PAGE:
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Crawford, Hanford
Autograph Letter Signed. Berlin, Germany, June 15, 1879To his sister, Mrs. J.E. Leaycroft, New York City.

Octavo, 4 pp. with stamped mailing envelope., in very good clean and legible condition

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“…in honor of the emperor’s golden wedding…there was a concert on a square near here, from a chorus of 1500 male voices and 400 instruments (among them 100 drums); the execution was very fine, the selections good, the silence among the thousands of spectators singularly impressive. Not only was the entire square covered…but the windows, balconies and roofs of the encircling houses were filled with people…the air was thick enough to cut, a man ought to be at least seven feet high to be really above the influence which a crowd of ordinary Germans has upon the atmosphere ‘meme en plein air’. From here we went with all due speed to the neighborhood of the palaces to see the procession of carriages to the Schloss where the ceremony took place and where the receptions follow one another for several hours. No one was admitted except on special invitation, the whole effort was to make it quite a family affair; hence I stood on the street with the rest of the common herd and gazed at the embroidered coachmen and footmen and at the finely caparisoned…horses. After the ceremony was completed, 101 guns were fired and the ambassadors opened the line of visitors; later the emperor and some of the ‘great ones’ returned to the royal palace to dinner and the 150,000 strangers dispersed to pick up their more frugal meal at places to suit the tastes. In the afternoon, we had visits from four students from Leipzig, for two of whom we had to help hunt up lodgings. When the number of strangers is remembered, you will not wonder that we hunted quite a while before finding places for them. In the evening we went out to see the illumination and enjoy the various sensations produced by mingling with a great crowd on a popular holiday. The street Unter den Linden was very brilliantly illuminated with gas jets in the form of eagles, wreaths… stars, monograms and every small window was lighted with from 6-20 candles. The facades of several buildings were illuminated in outline, which produced a thrilling effect; at the same time there was a gala-opera in the royal opera house to which only invited guests were allowed admission…You have no reason to regret, I hope, that I have been in Europe these two years…”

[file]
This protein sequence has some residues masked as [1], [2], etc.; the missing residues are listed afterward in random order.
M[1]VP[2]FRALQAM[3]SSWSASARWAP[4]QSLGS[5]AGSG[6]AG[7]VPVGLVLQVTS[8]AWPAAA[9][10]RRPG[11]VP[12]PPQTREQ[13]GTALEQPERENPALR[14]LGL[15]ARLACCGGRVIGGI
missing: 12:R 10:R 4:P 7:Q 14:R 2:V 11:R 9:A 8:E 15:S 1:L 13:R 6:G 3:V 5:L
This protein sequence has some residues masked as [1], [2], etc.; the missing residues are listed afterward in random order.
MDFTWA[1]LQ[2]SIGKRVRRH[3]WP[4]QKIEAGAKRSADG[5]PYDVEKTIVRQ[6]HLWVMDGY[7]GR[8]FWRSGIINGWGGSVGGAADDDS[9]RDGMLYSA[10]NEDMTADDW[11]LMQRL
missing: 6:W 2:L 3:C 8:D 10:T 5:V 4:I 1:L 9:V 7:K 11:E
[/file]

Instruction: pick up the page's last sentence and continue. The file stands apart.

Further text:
When he wrote this letter, Hanford Crawford (1854-1930) was a 25-year-old graduate of the City College of New York who, after working as a schoolteacher to raise money for travel, sailed for England and spent three years studying at the Universities of Leipzig, Berlin, Geneva and Paris, while travelling throughout the continent.  Returning to New York in 1877 to begin a business career, he became Superintendent of a large New York City department store until moving to St. Louis to manage a Dry Goods Company which became one of the largest commercial corporations west of the Mississippi. Active in all phases of St. Louis business and civic affairs, he was the principal benefactor of the St. Louis Symphony and a director of the Louisiana Purchase Exposition. His daughter would become a social worker and economist who played an important part in bringing immigrant American students to the University of Pittsburgh. His sister Caroline, to whom this letter was written, was the wife of J. Edgar Leaycroft, a wealthy New York City real estate man and later New York State Tax Commissioner. Some of Leaycroft’s papers are held by Indiana University, but apparently nothing of this early a date.